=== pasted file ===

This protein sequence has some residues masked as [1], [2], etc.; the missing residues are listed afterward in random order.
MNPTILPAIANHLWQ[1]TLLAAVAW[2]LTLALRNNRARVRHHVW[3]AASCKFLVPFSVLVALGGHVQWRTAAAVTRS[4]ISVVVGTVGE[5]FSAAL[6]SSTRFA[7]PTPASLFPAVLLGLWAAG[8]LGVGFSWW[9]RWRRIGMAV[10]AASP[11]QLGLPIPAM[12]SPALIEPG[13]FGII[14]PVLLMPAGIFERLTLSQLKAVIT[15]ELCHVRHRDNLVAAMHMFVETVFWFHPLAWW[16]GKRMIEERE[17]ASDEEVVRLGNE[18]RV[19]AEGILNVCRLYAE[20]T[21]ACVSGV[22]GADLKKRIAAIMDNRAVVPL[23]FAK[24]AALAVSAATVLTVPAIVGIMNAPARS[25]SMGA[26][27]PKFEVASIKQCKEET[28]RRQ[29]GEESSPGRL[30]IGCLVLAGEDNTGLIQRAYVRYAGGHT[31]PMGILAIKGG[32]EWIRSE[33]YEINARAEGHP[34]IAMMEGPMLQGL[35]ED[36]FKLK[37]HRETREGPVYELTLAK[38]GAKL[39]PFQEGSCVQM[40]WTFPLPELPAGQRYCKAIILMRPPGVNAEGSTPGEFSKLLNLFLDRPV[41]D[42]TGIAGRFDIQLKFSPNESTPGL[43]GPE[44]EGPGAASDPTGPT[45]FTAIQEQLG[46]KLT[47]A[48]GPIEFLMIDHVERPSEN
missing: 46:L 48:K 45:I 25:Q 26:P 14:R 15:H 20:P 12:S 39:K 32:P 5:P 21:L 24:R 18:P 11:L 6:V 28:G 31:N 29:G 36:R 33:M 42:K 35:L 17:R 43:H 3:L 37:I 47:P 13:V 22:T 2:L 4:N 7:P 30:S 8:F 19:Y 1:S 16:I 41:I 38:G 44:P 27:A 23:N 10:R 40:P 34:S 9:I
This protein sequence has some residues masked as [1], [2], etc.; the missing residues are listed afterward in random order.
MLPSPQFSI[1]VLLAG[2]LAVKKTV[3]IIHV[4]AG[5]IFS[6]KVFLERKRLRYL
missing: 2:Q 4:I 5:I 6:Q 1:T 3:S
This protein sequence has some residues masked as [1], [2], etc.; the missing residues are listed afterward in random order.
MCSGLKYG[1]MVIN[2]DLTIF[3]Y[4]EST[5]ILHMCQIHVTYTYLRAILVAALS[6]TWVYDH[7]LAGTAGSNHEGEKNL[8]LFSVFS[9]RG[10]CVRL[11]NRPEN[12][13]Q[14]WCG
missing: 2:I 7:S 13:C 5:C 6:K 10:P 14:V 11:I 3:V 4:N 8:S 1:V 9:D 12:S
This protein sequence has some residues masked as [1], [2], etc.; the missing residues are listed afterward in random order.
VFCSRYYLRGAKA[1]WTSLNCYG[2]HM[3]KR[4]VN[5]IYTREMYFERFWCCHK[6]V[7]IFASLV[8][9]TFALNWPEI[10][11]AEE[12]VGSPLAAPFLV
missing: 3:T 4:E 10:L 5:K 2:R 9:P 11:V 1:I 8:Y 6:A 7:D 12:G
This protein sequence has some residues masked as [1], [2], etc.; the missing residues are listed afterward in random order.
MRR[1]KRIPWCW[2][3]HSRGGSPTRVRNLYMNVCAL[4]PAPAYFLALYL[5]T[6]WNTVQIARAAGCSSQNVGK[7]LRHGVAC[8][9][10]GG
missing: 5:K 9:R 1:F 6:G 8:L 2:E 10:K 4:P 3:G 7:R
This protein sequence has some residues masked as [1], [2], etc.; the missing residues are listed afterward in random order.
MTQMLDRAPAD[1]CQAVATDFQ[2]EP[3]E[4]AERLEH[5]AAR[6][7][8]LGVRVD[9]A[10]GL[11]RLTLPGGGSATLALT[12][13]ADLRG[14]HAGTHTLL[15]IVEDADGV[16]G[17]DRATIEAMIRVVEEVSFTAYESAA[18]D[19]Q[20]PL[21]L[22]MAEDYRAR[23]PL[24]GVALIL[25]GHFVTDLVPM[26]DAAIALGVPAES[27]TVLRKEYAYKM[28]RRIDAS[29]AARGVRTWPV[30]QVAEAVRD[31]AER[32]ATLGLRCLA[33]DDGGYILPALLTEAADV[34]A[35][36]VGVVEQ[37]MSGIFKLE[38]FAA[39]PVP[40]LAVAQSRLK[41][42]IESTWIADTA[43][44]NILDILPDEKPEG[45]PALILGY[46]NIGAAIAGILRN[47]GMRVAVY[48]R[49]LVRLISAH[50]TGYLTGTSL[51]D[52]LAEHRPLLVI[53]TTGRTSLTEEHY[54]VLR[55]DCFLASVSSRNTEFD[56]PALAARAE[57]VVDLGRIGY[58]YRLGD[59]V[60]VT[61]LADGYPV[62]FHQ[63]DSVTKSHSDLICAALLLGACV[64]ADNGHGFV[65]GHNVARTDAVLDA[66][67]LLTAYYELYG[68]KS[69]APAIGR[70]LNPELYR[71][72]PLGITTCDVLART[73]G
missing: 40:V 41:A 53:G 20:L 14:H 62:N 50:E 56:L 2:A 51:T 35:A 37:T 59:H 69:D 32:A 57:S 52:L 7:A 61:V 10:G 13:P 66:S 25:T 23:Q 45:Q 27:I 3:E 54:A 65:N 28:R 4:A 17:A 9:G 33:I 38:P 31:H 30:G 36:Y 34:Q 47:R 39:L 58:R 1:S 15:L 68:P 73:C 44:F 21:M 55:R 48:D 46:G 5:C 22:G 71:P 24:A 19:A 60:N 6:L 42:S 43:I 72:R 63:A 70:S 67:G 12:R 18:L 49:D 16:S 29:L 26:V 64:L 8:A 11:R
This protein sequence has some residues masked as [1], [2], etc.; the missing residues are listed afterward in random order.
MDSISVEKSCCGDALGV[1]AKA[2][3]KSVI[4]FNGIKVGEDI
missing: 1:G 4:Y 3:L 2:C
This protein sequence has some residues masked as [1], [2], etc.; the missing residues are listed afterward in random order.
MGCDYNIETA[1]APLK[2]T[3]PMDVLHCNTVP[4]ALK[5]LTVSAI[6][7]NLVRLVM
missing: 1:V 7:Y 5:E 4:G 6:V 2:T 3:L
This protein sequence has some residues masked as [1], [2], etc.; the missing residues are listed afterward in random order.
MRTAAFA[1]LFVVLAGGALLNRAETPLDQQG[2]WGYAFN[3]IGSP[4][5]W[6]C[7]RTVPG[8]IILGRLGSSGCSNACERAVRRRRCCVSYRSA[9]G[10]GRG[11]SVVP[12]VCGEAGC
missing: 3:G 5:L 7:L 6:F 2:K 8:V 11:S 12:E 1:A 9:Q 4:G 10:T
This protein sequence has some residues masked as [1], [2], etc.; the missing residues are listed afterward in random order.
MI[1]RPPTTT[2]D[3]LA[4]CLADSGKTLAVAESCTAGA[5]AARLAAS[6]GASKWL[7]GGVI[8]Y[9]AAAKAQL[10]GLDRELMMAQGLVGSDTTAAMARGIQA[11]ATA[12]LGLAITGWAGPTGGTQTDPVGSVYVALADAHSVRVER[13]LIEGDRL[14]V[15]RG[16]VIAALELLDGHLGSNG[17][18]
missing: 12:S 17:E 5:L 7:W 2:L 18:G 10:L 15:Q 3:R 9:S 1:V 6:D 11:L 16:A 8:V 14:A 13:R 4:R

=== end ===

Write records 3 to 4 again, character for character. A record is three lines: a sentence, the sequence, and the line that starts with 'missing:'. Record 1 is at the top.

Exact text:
This protein sequence has some residues masked as [1], [2], etc.; the missing residues are listed afterward in random order.
MCSGLKYG[1]MVIN[2]DLTIF[3]Y[4]EST[5]ILHMCQIHVTYTYLRAILVAALS[6]TWVYDH[7]LAGTAGSNHEGEKNL[8]LFSVFS[9]RG[10]CVRL[11]NRPEN[12][13]Q[14]WCG
missing: 2:I 7:S 13:C 5:C 6:K 10:P 14:V 11:I 3:V 4:N 8:S 1:V 9:D 12:S
This protein sequence has some residues masked as [1], [2], etc.; the missing residues are listed afterward in random order.
VFCSRYYLRGAKA[1]WTSLNCYG[2]HM[3]KR[4]VN[5]IYTREMYFERFWCCHK[6]V[7]IFASLV[8][9]TFALNWPEI[10][11]AEE[12]VGSPLAAPFLV
missing: 3:T 4:E 10:L 5:K 2:R 9:P 11:V 1:I 8:Y 6:A 7:D 12:G